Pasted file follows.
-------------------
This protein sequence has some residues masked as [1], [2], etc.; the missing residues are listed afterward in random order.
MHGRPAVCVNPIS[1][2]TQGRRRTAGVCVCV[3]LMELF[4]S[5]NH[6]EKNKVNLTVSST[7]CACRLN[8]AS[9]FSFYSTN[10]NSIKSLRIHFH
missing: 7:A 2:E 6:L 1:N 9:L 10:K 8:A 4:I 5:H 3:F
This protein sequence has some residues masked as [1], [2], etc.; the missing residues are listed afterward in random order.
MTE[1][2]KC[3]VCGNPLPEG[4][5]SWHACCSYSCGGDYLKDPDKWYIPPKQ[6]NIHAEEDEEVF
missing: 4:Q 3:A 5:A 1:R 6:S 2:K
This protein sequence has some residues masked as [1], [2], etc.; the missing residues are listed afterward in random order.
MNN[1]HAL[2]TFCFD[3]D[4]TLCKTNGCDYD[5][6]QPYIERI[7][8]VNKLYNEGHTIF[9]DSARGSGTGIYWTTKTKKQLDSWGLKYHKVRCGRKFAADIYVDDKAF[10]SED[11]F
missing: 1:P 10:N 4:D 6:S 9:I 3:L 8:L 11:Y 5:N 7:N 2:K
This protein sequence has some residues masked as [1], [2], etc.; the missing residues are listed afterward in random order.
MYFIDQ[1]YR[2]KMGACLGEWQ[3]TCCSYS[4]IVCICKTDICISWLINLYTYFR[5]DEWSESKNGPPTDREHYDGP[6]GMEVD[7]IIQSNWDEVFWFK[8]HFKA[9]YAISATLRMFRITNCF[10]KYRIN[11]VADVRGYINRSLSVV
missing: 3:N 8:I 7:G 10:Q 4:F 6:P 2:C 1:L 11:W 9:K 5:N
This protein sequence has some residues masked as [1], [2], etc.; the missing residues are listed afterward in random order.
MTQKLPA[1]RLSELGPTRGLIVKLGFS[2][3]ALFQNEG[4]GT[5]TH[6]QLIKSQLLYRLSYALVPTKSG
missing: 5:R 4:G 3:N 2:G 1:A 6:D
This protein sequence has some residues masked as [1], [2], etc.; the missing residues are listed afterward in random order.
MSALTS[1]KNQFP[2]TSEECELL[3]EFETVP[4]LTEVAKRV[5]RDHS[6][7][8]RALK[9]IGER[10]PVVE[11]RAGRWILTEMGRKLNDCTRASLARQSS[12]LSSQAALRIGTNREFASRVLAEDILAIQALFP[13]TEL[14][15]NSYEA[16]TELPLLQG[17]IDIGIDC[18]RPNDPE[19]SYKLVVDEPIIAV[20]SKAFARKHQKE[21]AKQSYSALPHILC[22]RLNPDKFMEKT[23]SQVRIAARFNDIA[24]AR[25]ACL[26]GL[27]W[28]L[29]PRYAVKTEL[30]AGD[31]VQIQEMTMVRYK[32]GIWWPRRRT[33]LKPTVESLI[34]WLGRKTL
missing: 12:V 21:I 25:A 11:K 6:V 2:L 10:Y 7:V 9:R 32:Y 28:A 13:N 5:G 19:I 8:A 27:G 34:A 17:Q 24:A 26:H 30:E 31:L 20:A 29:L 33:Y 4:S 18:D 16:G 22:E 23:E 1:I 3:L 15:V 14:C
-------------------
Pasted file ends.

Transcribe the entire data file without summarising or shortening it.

This protein sequence has some residues masked as [1], [2], etc.; the missing residues are listed afterward in random order.
MHGRPAVCVNPIS[1][2]TQGRRRTAGVCVCV[3]LMELF[4]S[5]NH[6]EKNKVNLTVSST[7]CACRLN[8]AS[9]FSFYSTN[10]NSIKSLRIHFH
missing: 7:A 2:E 6:L 1:N 9:L 10:K 8:A 4:I 5:H 3:F
This protein sequence has some residues masked as [1], [2], etc.; the missing residues are listed afterward in random order.
MTE[1][2]KC[3]VCGNPLPEG[4][5]SWHACCSYSCGGDYLKDPDKWYIPPKQ[6]NIHAEEDEEVF
missing: 4:Q 3:A 5:A 1:R 6:S 2:K
This protein sequence has some residues masked as [1], [2], etc.; the missing residues are listed afterward in random order.
MNN[1]HAL[2]TFCFD[3]D[4]TLCKTNGCDYD[5][6]QPYIERI[7][8]VNKLYNEGHTIF[9]DSARGSGTGIYWTTKTKKQLDSWGLKYHKVRCGRKFAADIYVDDKAF[10]SED[11]F
missing: 1:P 10:N 4:D 6:S 9:I 3:L 8:L 11:Y 5:N 7:N 2:K
This protein sequence has some residues masked as [1], [2], etc.; the missing residues are listed afterward in random order.
MYFIDQ[1]YR[2]KMGACLGEWQ[3]TCCSYS[4]IVCICKTDICISWLINLYTYFR[5]DEWSESKNGPPTDREHYDGP[6]GMEVD[7]IIQSNWDEVFWFK[8]HFKA[9]YAISATLRMFRITNCF[10]KYRIN[11]VADVRGYINRSLSVV
missing: 3:N 8:I 7:G 10:Q 4:F 6:P 2:C 1:L 11:W 9:K 5:N
This protein sequence has some residues masked as [1], [2], etc.; the missing residues are listed afterward in random order.
MTQKLPA[1]RLSELGPTRGLIVKLGFS[2][3]ALFQNEG[4]GT[5]TH[6]QLIKSQLLYRLSYALVPTKSG
missing: 5:R 4:G 3:N 2:G 1:A 6:D
This protein sequence has some residues masked as [1], [2], etc.; the missing residues are listed afterward in random order.
MSALTS[1]KNQFP[2]TSEECELL[3]EFETVP[4]LTEVAKRV[5]RDHS[6][7][8]RALK[9]IGER[10]PVVE[11]RAGRWILTEMGRKLNDCTRASLARQSS[12]LSSQAALRIGTNREFASRVLAEDILAIQALFP[13]TEL[14][15]NSYEA[16]TELPLLQG[17]IDIGIDC[18]RPNDPE[19]SYKLVVDEPIIAV[20]SKAFARKHQKE[21]AKQSYSALPHILC[22]RLNPDKFMEKT[23]SQVRIAARFNDIA[24]AR[25]ACL[26]GL[27]W[28]L[29]PRYAVKTEL[30]AGD[31]VQIQEMTMVRYK[32]GIWWPRRRT[33]LKPTVESLI[34]WLGRKTL
missing: 12:V 21:I 25:A 11:K 6:V 2:L 10:Y 7:V 9:R 32:Y 28:A 13:N 5:G 19:I 8:A 27:G 34:A 17:Q 24:A 26:H 30:E 31:L 20:A 29:L 33:Y 4:S 18:D 16:G 22:E 23:E 1:I 3:L 15:V 14:C